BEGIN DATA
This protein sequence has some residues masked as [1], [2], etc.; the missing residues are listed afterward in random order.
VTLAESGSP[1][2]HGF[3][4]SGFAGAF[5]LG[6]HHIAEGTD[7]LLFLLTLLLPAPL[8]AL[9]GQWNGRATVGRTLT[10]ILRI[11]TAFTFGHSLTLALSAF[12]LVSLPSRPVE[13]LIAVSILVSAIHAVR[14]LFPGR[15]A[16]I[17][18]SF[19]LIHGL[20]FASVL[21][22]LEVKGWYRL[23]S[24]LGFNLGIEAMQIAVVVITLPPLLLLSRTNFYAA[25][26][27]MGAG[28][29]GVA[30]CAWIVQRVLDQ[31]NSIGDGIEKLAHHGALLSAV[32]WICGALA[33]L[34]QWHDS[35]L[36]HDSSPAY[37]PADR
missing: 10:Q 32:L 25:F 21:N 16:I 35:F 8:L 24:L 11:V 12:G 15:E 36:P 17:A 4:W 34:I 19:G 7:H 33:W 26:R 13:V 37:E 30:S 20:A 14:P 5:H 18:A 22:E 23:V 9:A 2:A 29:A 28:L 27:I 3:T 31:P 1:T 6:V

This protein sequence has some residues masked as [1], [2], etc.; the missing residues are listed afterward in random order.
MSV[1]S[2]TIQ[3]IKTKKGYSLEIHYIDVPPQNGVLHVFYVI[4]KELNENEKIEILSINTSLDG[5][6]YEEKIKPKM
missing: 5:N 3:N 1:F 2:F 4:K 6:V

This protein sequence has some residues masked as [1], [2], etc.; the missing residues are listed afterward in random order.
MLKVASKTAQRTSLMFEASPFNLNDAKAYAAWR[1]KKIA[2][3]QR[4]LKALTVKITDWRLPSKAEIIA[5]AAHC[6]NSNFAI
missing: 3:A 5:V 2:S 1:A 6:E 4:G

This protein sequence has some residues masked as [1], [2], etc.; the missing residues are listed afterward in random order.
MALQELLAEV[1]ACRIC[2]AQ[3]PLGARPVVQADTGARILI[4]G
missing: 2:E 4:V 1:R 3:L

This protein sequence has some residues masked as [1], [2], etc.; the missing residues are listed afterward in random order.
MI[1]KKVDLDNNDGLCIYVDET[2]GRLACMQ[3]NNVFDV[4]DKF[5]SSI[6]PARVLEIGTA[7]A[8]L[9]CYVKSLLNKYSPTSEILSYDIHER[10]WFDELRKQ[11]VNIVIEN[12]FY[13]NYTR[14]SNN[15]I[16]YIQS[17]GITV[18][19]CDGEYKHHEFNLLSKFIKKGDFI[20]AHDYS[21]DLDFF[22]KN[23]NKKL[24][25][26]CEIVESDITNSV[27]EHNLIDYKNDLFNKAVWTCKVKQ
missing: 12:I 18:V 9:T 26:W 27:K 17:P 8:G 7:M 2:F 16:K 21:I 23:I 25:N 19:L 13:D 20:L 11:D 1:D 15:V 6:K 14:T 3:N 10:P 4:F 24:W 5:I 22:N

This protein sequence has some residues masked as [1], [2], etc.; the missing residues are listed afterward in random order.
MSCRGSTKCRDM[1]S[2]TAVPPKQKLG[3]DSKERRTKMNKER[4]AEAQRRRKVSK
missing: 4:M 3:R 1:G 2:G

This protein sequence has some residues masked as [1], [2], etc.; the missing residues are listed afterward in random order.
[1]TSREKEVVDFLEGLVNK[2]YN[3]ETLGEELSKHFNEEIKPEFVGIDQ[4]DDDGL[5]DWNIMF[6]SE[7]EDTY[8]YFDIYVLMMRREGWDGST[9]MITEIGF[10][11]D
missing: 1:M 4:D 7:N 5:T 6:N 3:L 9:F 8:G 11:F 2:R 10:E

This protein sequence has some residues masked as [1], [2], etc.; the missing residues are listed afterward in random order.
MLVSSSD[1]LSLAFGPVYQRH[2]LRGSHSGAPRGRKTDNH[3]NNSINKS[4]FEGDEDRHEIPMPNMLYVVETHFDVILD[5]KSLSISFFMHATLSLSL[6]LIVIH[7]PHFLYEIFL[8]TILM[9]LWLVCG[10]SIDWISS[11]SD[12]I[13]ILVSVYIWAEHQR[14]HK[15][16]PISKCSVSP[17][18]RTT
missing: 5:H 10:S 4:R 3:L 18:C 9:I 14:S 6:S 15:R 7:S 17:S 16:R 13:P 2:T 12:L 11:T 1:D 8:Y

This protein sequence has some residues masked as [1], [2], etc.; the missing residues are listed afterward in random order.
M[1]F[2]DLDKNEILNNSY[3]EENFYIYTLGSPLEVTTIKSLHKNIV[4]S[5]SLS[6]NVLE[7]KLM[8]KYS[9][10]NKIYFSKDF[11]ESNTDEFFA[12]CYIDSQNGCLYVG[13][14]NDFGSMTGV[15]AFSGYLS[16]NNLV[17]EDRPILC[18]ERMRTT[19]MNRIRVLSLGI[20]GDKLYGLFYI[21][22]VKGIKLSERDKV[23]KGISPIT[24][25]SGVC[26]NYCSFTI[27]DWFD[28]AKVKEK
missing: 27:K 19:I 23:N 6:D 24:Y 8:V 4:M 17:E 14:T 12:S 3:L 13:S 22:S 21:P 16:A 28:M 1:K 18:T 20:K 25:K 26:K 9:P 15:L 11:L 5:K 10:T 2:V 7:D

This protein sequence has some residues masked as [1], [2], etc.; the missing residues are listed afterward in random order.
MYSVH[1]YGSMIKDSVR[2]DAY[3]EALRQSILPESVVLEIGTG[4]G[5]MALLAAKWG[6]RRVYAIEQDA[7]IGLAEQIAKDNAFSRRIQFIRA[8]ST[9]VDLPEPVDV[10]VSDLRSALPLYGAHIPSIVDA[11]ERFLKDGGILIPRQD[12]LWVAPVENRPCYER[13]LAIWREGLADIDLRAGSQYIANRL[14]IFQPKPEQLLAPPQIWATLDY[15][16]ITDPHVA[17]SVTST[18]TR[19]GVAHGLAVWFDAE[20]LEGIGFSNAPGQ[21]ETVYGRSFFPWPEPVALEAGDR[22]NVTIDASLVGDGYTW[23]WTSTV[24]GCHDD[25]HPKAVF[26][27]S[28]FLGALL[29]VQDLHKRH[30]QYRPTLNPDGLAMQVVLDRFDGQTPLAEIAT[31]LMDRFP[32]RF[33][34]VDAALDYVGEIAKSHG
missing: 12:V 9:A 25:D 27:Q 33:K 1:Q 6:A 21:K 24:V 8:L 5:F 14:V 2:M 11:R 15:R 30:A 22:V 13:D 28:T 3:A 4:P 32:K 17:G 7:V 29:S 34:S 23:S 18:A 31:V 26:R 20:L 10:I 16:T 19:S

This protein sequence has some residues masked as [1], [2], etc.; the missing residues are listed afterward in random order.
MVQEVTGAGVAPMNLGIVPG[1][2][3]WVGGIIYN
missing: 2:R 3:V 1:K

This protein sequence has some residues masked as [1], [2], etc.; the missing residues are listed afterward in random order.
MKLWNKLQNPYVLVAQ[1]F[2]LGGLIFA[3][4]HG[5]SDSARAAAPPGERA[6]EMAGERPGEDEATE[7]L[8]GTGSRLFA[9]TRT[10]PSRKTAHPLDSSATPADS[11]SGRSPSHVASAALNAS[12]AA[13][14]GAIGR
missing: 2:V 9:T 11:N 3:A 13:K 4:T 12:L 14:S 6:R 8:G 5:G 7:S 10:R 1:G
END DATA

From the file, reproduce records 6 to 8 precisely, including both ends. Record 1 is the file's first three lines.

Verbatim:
This protein sequence has some residues masked as [1], [2], etc.; the missing residues are listed afterward in random order.
MSCRGSTKCRDM[1]S[2]TAVPPKQKLG[3]DSKERRTKMNKER[4]AEAQRRRKVSK
missing: 4:M 3:R 1:G 2:G

This protein sequence has some residues masked as [1], [2], etc.; the missing residues are listed afterward in random order.
[1]TSREKEVVDFLEGLVNK[2]YN[3]ETLGEELSKHFNEEIKPEFVGIDQ[4]DDDGL[5]DWNIMF[6]SE[7]EDTY[8]YFDIYVLMMRREGWDGST[9]MITEIGF[10][11]D
missing: 1:M 4:D 7:N 5:T 6:N 3:L 9:F 8:G 11:F 2:R 10:E

This protein sequence has some residues masked as [1], [2], etc.; the missing residues are listed afterward in random order.
MLVSSSD[1]LSLAFGPVYQRH[2]LRGSHSGAPRGRKTDNH[3]NNSINKS[4]FEGDEDRHEIPMPNMLYVVETHFDVILD[5]KSLSISFFMHATLSLSL[6]LIVIH[7]PHFLYEIFL[8]TILM[9]LWLVCG[10]SIDWISS[11]SD[12]I[13]ILVSVYIWAEHQR[14]HK[15][16]PISKCSVSP[17][18]RTT
missing: 5:H 10:S 4:R 3:L 18:C 9:I 14:S 6:S 15:R 7:S 17:S 16:R 13:P 2:T 12:L 11:T 1:D 8:Y